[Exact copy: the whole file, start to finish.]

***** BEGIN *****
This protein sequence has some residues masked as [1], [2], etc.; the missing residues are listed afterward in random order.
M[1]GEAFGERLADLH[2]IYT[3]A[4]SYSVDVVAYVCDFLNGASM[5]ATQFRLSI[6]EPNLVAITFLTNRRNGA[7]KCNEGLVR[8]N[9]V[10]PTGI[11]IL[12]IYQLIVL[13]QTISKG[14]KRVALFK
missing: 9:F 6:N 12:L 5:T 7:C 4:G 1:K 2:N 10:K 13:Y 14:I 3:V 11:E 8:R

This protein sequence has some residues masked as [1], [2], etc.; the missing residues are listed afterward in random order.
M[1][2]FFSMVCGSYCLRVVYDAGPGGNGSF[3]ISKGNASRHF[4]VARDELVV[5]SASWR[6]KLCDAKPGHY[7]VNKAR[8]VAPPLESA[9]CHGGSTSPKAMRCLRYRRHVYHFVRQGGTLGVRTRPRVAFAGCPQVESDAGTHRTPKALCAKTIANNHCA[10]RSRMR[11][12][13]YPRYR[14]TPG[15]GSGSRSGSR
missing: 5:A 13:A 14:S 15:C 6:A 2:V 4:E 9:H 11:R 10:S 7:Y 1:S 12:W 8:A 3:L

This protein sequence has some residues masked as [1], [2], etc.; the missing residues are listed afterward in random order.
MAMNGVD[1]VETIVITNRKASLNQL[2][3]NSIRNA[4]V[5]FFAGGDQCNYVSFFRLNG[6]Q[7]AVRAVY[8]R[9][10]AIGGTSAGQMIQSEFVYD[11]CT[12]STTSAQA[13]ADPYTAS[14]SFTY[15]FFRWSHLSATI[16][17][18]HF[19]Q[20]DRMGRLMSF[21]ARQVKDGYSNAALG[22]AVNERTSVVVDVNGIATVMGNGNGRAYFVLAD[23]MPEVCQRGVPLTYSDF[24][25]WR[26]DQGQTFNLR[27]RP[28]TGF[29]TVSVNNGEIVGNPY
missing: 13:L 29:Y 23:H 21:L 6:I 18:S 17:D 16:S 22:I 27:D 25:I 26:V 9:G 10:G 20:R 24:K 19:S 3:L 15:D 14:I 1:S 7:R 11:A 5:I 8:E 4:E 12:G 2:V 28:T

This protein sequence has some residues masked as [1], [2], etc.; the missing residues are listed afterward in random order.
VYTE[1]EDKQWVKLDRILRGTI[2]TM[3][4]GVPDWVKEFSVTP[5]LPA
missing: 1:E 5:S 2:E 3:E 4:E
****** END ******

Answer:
This protein sequence has some residues masked as [1], [2], etc.; the missing residues are listed afterward in random order.
M[1]GEAFGERLADLH[2]IYT[3]A[4]SYSVDVVAYVCDFLNGASM[5]ATQFRLSI[6]EPNLVAITFLTNRRNGA[7]KCNEGLVR[8]N[9]V[10]PTGI[11]IL[12]IYQLIVL[13]QTISKG[14]KRVALFK
missing: 9:F 6:N 12:L 5:T 7:C 4:G 1:K 2:N 10:K 13:Y 14:I 3:V 11:E 8:R

This protein sequence has some residues masked as [1], [2], etc.; the missing residues are listed afterward in random order.
M[1][2]FFSMVCGSYCLRVVYDAGPGGNGSF[3]ISKGNASRHF[4]VARDELVV[5]SASWR[6]KLCDAKPGHY[7]VNKAR[8]VAPPLESA[9]CHGGSTSPKAMRCLRYRRHVYHFVRQGGTLGVRTRPRVAFAGCPQVESDAGTHRTPKALCAKTIANNHCA[10]RSRMR[11][12][13]YPRYR[14]TPG[15]GSGSRSGSR
missing: 5:A 13:A 14:S 15:C 6:A 2:V 4:E 9:H 11:R 10:S 7:Y 1:S 12:W 8:A 3:L

This protein sequence has some residues masked as [1], [2], etc.; the missing residues are listed afterward in random order.
MAMNGVD[1]VETIVITNRKASLNQL[2][3]NSIRNA[4]V[5]FFAGGDQCNYVSFFRLNG[6]Q[7]AVRAVY[8]R[9][10]AIGGTSAGQMIQSEFVYD[11]CT[12]STTSAQA[13]ADPYTAS[14]SFTY[15]FFRWSHLSATI[16][17][18]HF[19]Q[20]DRMGRLMSF[21]ARQVKDGYSNAALG[22]AVNERTSVVVDVNGIATVMGNGNGRAYFVLAD[23]MPEVCQRGVPLTYSDF[24][25]WR[26]DQGQTFNLR[27]RP[28]TGF[29]TVSVNNGEIVGNPY
missing: 13:L 29:Y 23:H 21:L 6:I 18:S 17:D 16:S 22:I 27:D 25:I 26:V 9:G 10:G 20:R 24:K 19:S 3:L 15:D 14:I 1:S 7:R 11:A 5:I 8:E 4:E 12:G 2:V 28:T

This protein sequence has some residues masked as [1], [2], etc.; the missing residues are listed afterward in random order.
VYTE[1]EDKQWVKLDRILRGTI[2]TM[3][4]GVPDWVKEFSVTP[5]LPA
missing: 1:E 5:S 2:E 3:E 4:E